How to Become a Criminal Investigator with the Los Angeles County Sheriff’s Department

The Los Angeles County Sheriff’s Department is the largest sheriff’s department in the world, serving a population of more than 10 million people. (Los Angeles County is also the most populous county in the U.S.)

The Los Angeles County Sheriff’s Department:

  • Patrols 42 of the county’s 88 cities, as well as 90 unincorporated county areas
  • Has more than 72 units of assignments
  • Has a budget of more than $2.5 million a year

In 2013, the Los Angeles County Sheriff’s Department reported 68,494 crimes, which included 56,623 property crimes and 11,871 violent crimes. Violent crimes totals in 2013 included 164 criminal homicides, 477 forcible rapes, 3,858 robberies, and 7,732 aggravated assaults.

Crime rates in Los Angeles County, from 2009 to 2014, decreased nearly 23 percent, with criminal homicides showing the largest decline of nearly 35 percent.


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Steps to Becoming a Detective with the Los Angeles County Sheriff’s Department

Minimum Requirements To become a detective with the Los Angeles County Sheriff’s Department, candidates must first become sheriff’s deputies with the Department. To become a sheriff’s deputy, individuals must be, among others, at least 19 ½ years old (20 years old at the time of appointment); a U.S. citizen or permanent resident alien in the process of becoming a U.S. citizen; and a high school graduate.

Applicants with college degrees are rewarded with salary incentives; therefore, many individuals in this profession choose to pursue a post-secondary education in a related field, such as:

  • Criminal justice
  • Criminology
  • Justice administration
  • Public administration
  • Sociology

Employment Process – The employment process for becoming a sheriff’s deputy includes:

  • The completion of an online application and job specific questionnaire
  • Passing a written examination; includes an assessment of:

    • Vocabulary
    • Reading comprehension
    • Spelling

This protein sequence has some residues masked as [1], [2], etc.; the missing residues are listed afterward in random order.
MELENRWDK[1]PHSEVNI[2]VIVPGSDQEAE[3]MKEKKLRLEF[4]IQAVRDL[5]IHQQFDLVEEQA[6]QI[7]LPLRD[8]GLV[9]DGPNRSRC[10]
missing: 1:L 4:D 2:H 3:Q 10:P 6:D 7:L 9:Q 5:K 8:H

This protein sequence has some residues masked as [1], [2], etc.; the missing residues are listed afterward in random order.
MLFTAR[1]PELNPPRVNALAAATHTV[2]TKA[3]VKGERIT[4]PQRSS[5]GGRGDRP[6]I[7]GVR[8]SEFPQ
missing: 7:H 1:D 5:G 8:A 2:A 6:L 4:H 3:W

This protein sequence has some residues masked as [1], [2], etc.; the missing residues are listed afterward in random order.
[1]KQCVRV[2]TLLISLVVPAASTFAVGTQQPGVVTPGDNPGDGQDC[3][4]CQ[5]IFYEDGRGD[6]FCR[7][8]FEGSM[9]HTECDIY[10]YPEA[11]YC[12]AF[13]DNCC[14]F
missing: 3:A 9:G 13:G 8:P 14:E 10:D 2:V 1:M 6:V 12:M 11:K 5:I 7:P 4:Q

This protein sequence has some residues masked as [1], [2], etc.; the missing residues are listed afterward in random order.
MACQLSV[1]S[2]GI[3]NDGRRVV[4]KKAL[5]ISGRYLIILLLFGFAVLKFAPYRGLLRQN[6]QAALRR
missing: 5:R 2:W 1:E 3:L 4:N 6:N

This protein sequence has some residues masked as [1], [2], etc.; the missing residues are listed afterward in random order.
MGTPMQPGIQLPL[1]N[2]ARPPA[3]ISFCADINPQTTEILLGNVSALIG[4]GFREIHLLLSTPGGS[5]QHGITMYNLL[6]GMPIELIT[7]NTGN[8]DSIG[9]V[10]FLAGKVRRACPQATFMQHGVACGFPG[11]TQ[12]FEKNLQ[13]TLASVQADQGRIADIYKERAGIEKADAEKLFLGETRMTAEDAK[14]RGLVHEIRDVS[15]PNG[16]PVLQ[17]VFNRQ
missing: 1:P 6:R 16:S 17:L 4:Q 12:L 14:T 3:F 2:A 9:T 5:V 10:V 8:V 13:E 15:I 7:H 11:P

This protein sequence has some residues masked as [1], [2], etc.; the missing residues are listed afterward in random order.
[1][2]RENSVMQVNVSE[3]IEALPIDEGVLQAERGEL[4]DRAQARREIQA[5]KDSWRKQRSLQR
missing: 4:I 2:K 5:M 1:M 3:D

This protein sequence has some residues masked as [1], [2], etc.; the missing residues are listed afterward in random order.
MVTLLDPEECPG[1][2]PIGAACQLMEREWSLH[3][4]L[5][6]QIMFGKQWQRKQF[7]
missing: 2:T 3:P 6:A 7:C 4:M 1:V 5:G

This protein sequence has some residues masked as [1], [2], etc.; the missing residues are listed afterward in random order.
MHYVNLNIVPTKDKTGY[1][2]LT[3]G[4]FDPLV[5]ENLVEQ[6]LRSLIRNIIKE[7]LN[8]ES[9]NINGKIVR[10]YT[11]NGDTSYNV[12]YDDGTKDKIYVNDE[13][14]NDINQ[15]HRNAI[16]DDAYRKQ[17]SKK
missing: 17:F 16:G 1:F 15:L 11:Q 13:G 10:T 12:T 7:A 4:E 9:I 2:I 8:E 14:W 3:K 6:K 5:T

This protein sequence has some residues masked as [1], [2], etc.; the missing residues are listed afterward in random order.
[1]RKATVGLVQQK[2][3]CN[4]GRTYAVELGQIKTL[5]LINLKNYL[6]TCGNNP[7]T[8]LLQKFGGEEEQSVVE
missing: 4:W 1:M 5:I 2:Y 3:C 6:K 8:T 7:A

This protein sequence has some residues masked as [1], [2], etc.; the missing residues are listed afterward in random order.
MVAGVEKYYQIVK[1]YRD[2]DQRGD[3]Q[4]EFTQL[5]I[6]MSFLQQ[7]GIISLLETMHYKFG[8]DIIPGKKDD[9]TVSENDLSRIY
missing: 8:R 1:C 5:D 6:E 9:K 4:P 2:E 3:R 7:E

• Grammar
    • Writing
    • Inductive reasoning
    • Deductive reasoning
    • Data interpretation
  • Passing a structured interview
  • Completion of Academy training, which is 20 weeks long
  • Successfully completing the background investigation process, which includes:

    • Pre-investigation questionnaire
    • Fingerprints
    • Polygraph
    • Validated physical ability test
    • Psychological test and evaluation
    • Medical examination

Individuals with questions about recruitment can find answers either on the Department website or by contacting the Recruitment Department at or at 1-800-A-DEPUTY (1-800-233-7889).

Promotional Opportunities for Criminal Investigative Work – After working as a deputy sheriff for the Los Angeles County Sheriff’s Department for a period of three years (referred to as the probationary period) officers who are patrol-certified are eligible for promotion to the rank of sergeant, which allows them to work in a criminal investigative capacity. Sheriff’s deputies who work in a custody capacity and want to become a detective must first switch to patrol, become patrol-certified, and then complete at least three years in this capacity before promoting to field operations.

The promotion to sergeant (and then to lieutenant) requires the successful completion of a promotional examination, which consists of a written test, a structured interview, and an appraisal of whether the individuals is promotable.

The written test consists of the following sections:

  • Custody-related policy, statutes, procedures, and laws
  • Policy and procedures, laws, and statutes
  • Patrol-related policy, statutes, procedures, and laws

Specialized Divisions within the Los Angeles County Sheriff’s Department

The Los Angeles County Sheriff’s Department is divided into 11 divisions, each of which is overseen by a Division Chief. In addition to three patrol divisions, the Department is organized into the following divisions:

  • Technical Services Division
  • Office of Homeland Security
  • Leadership and Training Division
  • Detective Division
  • Custody Operations Division
  • Court Services Division
  • Correctional Services Division
  • Administrative Services Division

Detective Division

The Detective Division is organized into the following units:

  • Special Victims Bureau: Responsible for the investigation of child sexual and physical abuse
  • Narcotics Bureau: Responsible for the investigation of cases involving the use, possession, sale, manufacture, and transportation of controlled substances
  • Taskforce for Regional Auto Theft Prevention (TRAP): Highly specialized unit that investigates and prosecutes organized auto theft operations, international car theft rings; multi-jurisdictional, multi-agency task force that includes investigators from the Los Angeles County Sheriff’s Department, the Los Angeles County Police Department, the California Highway Patrol, among others
  • Commercial Crimes Bureau: Consists of the following units/sections: Fraud Detail, Identity Theft Detail, Elder Fiduciary Fraud Unit, Traffic Violators, Real Estate Fraud Unit, Detective Information Resource Center, Computer crimes Unit, and Technical Operations Detail
  • Major Crimes Bureau: Consists of the following units: Metro Section, Cargo CATS, Vice, Career Offenders, and Operations Detail
  • Homicide Bureau: Consists of the following units: New Cases Unit, Missing Persons Unit, and Unsolved Cases

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